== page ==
Rhythm: You might blame Herbie Hancock for that...

SS: "There you go -- he was one of the prime offenders. They almost all did it and the same thing happened in rock and in RnB."

Rhythm: There's always a golden period and then a bandwagon...

SS: "Interestingly I took part in another commercialisation when I played with Journey. Those late 70s and 80s bands: Queen, Foreigner, Boston, REO Speedwagon, in many ways we were a synthesis of those ideas that made the sixties and seventies bands successful. In Journey we had a soul singer, Steve Perry, straight out of Sam Cooke and Jackie Wilson and a guitar player, Neal Schon, who grew up on Hendrix, Page and Santana; keyboard players right out of Elton John and Billy Joel. Then me and the bass player who could play anything those guys could write."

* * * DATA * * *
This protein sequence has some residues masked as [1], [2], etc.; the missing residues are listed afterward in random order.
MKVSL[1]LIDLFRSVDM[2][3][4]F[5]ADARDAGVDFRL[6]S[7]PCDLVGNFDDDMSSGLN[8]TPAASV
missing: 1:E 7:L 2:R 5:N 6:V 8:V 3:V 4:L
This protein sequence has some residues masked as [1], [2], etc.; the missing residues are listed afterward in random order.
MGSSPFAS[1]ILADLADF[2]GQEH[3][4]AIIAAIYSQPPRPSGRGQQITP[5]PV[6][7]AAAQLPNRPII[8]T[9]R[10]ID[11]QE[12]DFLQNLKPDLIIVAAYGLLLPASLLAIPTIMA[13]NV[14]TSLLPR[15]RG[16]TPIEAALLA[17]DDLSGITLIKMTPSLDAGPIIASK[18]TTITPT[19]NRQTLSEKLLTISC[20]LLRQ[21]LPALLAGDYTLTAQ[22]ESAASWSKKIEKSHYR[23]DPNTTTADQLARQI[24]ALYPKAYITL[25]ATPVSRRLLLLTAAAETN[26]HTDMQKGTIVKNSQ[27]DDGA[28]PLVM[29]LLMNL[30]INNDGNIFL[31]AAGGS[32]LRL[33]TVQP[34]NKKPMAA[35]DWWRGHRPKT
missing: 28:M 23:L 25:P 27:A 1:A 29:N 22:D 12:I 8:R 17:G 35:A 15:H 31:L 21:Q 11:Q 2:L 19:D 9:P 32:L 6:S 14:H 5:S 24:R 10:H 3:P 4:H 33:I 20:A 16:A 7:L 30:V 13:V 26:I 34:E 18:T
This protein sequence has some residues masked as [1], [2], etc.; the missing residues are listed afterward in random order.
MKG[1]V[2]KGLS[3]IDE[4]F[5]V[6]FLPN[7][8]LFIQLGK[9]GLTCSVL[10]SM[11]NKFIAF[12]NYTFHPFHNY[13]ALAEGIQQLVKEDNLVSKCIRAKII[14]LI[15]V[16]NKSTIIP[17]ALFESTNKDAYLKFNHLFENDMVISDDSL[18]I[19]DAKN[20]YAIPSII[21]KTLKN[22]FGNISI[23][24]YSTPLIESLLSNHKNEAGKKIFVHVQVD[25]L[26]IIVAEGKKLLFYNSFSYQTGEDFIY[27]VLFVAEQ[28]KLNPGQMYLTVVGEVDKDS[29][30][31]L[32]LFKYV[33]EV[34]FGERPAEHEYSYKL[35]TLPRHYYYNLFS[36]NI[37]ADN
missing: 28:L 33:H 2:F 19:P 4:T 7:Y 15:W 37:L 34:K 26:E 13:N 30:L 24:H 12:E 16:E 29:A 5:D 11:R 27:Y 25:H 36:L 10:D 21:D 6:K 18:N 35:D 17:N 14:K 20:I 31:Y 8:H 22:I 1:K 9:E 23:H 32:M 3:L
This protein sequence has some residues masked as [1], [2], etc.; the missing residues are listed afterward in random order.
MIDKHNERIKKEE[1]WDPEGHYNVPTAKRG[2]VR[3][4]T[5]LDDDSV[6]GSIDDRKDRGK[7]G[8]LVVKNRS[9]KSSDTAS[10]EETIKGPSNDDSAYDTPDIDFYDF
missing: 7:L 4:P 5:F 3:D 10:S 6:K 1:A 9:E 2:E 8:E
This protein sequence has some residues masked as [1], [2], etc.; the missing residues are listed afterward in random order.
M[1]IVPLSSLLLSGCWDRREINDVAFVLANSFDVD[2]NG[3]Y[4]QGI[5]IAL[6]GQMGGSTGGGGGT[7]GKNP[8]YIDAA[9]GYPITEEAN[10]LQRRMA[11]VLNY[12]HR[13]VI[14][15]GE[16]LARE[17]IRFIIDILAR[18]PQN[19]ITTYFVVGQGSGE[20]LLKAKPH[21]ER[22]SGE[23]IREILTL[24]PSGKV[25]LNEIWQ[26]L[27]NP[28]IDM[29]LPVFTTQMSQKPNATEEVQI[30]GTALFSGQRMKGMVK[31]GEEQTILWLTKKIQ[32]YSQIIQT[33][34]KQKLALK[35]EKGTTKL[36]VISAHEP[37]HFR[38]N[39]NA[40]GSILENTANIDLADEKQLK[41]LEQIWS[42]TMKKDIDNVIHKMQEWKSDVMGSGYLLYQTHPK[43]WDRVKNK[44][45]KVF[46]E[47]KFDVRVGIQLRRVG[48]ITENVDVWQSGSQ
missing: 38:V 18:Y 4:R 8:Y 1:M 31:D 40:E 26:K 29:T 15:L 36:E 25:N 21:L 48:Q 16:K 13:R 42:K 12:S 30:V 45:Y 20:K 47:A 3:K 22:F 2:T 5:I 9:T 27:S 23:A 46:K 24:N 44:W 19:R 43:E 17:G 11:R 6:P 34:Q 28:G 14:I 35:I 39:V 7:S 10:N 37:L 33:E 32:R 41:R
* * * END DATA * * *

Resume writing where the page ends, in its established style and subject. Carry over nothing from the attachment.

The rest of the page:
Rhythm: So was it a shock to find yourself in Journey?

SS: "My first intention was to be a jazz drummer, not even a fusion drummer -- I started playing in 1963 before fusion existed. So when the Beatles became popular I was anti-rock. It wasn't until I heard Ginger and Mitch and Bonham that I started to enjoy rock. I could relate to them as jazz drummers -- I could hear the jazz in them. Then in the early 70s when I went to college an opportunity happened with Jean-Luc Ponty and I auditioned and I just sort of could do it -- I could play the music of my culture, the rock and the jazz, without studying it. It was just 'in the air', so I put it together and it was fusion. So then I realised I could use a little more rock in my playing and that led me to touring with Montrose opening for Journey. I see it now as a heavy apprenticeship so when Journey asked me to join I said yes. I'd never played songs where I had to think this is the beat I'm gonna play in the chorus and now these fills are on the record I'm gonna have to play them exactly the same. But I did it."